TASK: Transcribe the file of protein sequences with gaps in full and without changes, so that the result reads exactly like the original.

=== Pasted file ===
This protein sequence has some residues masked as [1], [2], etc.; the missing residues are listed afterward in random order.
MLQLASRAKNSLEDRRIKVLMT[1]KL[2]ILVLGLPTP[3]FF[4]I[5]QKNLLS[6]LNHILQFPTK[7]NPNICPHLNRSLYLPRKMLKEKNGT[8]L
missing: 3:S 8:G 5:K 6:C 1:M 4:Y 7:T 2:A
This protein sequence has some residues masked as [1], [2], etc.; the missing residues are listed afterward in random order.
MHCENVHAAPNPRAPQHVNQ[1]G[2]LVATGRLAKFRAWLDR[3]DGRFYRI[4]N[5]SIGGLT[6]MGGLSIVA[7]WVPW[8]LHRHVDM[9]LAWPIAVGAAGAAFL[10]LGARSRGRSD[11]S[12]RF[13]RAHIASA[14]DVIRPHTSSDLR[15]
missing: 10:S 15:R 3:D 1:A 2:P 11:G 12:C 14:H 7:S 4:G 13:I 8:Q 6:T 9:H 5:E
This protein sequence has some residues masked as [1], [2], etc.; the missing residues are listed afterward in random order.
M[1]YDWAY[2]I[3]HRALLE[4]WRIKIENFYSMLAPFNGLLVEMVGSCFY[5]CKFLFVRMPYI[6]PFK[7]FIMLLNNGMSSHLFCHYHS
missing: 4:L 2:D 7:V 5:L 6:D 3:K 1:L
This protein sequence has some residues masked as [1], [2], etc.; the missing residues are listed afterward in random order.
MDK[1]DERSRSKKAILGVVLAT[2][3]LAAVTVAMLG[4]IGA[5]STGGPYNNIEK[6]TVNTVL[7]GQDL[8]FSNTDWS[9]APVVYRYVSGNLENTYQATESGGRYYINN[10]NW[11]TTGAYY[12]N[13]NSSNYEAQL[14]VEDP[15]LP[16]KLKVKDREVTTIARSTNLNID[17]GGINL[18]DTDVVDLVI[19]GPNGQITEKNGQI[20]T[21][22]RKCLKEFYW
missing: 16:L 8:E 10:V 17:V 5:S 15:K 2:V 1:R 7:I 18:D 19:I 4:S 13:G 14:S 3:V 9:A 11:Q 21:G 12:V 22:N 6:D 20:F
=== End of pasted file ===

This protein sequence has some residues masked as [1], [2], etc.; the missing residues are listed afterward in random order.
MLQLASRAKNSLEDRRIKVLMT[1]KL[2]ILVLGLPTP[3]FF[4]I[5]QKNLLS[6]LNHILQFPTK[7]NPNICPHLNRSLYLPRKMLKEKNGT[8]L
missing: 3:S 8:G 5:K 6:C 1:M 4:Y 7:T 2:A
This protein sequence has some residues masked as [1], [2], etc.; the missing residues are listed afterward in random order.
MHCENVHAAPNPRAPQHVNQ[1]G[2]LVATGRLAKFRAWLDR[3]DGRFYRI[4]N[5]SIGGLT[6]MGGLSIVA[7]WVPW[8]LHRHVDM[9]LAWPIAVGAAGAAFL[10]LGARSRGRSD[11]S[12]RF[13]RAHIASA[14]DVIRPHTSSDLR[15]
missing: 10:S 15:R 3:D 1:A 2:P 11:G 12:C 14:H 7:S 4:G 13:I 8:Q 6:T 9:H 5:E
This protein sequence has some residues masked as [1], [2], etc.; the missing residues are listed afterward in random order.
M[1]YDWAY[2]I[3]HRALLE[4]WRIKIENFYSMLAPFNGLLVEMVGSCFY[5]CKFLFVRMPYI[6]PFK[7]FIMLLNNGMSSHLFCHYHS
missing: 4:L 2:D 7:V 5:L 6:D 3:K 1:L
This protein sequence has some residues masked as [1], [2], etc.; the missing residues are listed afterward in random order.
MDK[1]DERSRSKKAILGVVLAT[2][3]LAAVTVAMLG[4]IGA[5]STGGPYNNIEK[6]TVNTVL[7]GQDL[8]FSNTDWS[9]APVVYRYVSGNLENTYQATESGGRYYINN[10]NW[11]TTGAYY[12]N[13]NSSNYEAQL[14]VEDP[15]LP[16]KLKVKDREVTTIARSTNLNID[17]GGINL[18]DTDVVDLVI[19]GPNGQITEKNGQI[20]T[21][22]RKCLKEFYW
missing: 16:L 8:E 10:V 17:V 5:S 15:K 2:V 1:R 7:I 18:D 19:I 4:S 13:G 14:S 3:V 9:A 11:Q 21:G 12:V 22:N 6:D 20:F